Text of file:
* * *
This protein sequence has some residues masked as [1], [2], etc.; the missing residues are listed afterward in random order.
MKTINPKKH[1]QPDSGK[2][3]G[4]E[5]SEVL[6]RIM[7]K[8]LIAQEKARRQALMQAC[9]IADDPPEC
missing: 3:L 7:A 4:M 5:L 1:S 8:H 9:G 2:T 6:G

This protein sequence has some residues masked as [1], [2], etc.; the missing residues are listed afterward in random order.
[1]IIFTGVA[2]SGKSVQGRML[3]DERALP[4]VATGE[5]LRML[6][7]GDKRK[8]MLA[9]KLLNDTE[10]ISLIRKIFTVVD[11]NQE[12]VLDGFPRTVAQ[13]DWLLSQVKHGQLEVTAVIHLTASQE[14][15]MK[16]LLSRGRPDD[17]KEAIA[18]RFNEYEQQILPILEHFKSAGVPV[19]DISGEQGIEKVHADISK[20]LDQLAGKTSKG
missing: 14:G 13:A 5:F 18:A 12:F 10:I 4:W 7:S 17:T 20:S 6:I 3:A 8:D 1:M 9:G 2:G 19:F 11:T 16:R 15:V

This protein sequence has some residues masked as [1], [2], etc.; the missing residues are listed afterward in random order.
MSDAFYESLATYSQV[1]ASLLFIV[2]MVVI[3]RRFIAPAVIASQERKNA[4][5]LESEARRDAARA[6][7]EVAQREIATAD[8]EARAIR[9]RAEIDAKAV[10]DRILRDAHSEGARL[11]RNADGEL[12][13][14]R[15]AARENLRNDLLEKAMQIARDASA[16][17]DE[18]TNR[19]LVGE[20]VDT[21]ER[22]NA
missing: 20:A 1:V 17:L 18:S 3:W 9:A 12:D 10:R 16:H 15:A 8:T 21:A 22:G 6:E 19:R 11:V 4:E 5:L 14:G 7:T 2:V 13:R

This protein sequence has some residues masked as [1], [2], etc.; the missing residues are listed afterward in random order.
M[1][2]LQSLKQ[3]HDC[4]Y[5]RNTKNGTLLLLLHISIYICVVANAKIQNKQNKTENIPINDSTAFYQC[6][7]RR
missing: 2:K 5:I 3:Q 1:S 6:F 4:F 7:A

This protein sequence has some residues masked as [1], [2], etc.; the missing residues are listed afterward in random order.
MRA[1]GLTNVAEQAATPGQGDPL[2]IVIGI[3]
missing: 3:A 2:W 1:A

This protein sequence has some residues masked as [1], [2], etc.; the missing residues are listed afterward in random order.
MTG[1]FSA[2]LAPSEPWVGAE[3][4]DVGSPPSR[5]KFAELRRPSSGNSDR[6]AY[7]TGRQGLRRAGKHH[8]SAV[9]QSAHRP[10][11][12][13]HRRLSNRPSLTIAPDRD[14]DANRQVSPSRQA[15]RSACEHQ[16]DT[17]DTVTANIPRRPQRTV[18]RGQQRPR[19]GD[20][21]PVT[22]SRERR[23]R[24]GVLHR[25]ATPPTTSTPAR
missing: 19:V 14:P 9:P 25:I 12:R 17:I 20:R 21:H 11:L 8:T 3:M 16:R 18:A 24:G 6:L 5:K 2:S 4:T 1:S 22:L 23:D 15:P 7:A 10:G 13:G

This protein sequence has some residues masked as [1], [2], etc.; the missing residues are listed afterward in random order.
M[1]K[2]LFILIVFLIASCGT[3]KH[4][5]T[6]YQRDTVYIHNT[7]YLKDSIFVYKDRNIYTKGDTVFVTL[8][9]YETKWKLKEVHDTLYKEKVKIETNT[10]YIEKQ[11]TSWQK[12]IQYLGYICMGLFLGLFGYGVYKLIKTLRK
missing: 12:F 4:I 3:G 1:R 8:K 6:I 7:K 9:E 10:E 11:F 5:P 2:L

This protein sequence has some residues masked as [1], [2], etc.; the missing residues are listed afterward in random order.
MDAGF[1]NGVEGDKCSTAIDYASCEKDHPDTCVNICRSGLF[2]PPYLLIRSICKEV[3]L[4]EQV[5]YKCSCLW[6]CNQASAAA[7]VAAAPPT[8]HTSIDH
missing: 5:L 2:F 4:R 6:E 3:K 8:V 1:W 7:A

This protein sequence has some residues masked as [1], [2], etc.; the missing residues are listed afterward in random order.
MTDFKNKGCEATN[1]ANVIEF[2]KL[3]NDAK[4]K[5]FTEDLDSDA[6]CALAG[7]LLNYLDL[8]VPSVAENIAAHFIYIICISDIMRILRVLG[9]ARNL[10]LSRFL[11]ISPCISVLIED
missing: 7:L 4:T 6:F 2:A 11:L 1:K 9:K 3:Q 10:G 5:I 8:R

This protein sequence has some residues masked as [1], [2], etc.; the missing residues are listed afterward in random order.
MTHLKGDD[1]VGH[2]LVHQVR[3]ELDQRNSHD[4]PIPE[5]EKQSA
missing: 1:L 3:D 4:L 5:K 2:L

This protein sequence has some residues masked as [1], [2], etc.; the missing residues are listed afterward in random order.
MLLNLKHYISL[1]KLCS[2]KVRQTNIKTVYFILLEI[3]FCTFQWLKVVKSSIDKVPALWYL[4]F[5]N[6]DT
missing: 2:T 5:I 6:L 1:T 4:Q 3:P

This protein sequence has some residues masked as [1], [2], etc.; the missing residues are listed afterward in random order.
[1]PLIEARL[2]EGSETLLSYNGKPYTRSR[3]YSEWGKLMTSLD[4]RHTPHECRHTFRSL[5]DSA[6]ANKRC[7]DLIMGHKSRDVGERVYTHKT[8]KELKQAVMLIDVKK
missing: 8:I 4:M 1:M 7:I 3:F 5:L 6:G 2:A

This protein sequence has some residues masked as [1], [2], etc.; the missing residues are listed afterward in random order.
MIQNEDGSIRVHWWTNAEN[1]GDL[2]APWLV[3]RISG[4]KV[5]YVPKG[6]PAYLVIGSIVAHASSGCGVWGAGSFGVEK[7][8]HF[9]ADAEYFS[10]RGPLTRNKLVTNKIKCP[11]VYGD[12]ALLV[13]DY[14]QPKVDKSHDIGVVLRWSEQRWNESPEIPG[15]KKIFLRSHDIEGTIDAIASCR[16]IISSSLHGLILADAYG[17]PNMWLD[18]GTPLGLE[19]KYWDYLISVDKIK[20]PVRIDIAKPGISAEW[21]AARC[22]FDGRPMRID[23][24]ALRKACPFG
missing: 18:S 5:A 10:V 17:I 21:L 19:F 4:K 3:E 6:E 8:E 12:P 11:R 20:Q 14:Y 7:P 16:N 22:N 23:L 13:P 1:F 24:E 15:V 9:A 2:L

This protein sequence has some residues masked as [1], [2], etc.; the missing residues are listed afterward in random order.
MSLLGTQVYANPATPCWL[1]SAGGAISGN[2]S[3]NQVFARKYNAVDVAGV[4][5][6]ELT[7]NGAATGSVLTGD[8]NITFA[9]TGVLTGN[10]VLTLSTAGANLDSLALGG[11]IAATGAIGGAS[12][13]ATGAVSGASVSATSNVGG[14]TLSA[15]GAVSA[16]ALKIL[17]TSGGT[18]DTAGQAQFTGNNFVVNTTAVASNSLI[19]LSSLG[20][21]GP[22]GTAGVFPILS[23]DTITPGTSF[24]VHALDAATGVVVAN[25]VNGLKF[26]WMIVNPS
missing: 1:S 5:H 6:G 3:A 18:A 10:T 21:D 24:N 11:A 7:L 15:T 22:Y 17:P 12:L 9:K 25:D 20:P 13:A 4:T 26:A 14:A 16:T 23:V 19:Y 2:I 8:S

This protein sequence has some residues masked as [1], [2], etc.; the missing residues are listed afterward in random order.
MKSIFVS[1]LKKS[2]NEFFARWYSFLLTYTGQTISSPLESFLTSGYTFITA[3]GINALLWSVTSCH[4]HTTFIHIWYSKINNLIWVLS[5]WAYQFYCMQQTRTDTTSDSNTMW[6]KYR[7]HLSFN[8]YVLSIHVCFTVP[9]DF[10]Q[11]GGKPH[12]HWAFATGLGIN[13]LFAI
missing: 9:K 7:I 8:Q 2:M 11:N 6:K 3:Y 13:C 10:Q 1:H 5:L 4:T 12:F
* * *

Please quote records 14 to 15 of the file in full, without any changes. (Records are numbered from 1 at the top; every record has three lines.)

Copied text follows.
This protein sequence has some residues masked as [1], [2], etc.; the missing residues are listed afterward in random order.
MSLLGTQVYANPATPCWL[1]SAGGAISGN[2]S[3]NQVFARKYNAVDVAGV[4][5][6]ELT[7]NGAATGSVLTGD[8]NITFA[9]TGVLTGN[10]VLTLSTAGANLDSLALGG[11]IAATGAIGGAS[12][13]ATGAVSGASVSATSNVGG[14]TLSA[15]GAVSA[16]ALKIL[17]TSGGT[18]DTAGQAQFTGNNFVVNTTAVASNSLI[19]LSSLG[20][21]GP[22]GTAGVFPILS[23]DTITPGTSF[24]VHALDAATGVVVAN[25]VNGLKF[26]WMIVNPS
missing: 1:S 5:H 6:G 3:A 18:A 10:T 21:D 24:N 11:A 7:L 15:T 22:Y 17:P 12:L 9:K 25:D 20:P 13:A 4:T 26:A 14:A 16:T 23:V 19:Y 2:I 8:S

This protein sequence has some residues masked as [1], [2], etc.; the missing residues are listed afterward in random order.
MKSIFVS[1]LKKS[2]NEFFARWYSFLLTYTGQTISSPLESFLTSGYTFITA[3]GINALLWSVTSCH[4]HTTFIHIWYSKINNLIWVLS[5]WAYQFYCMQQTRTDTTSDSNTMW[6]KYR[7]HLSFN[8]YVLSIHVCFTVP[9]DF[10]Q[11]GGKPH[12]HWAFATGLGIN[13]LFAI
missing: 9:K 7:I 8:Q 2:M 11:N 6:K 3:Y 13:C 10:Q 1:H 5:L 4:T 12:F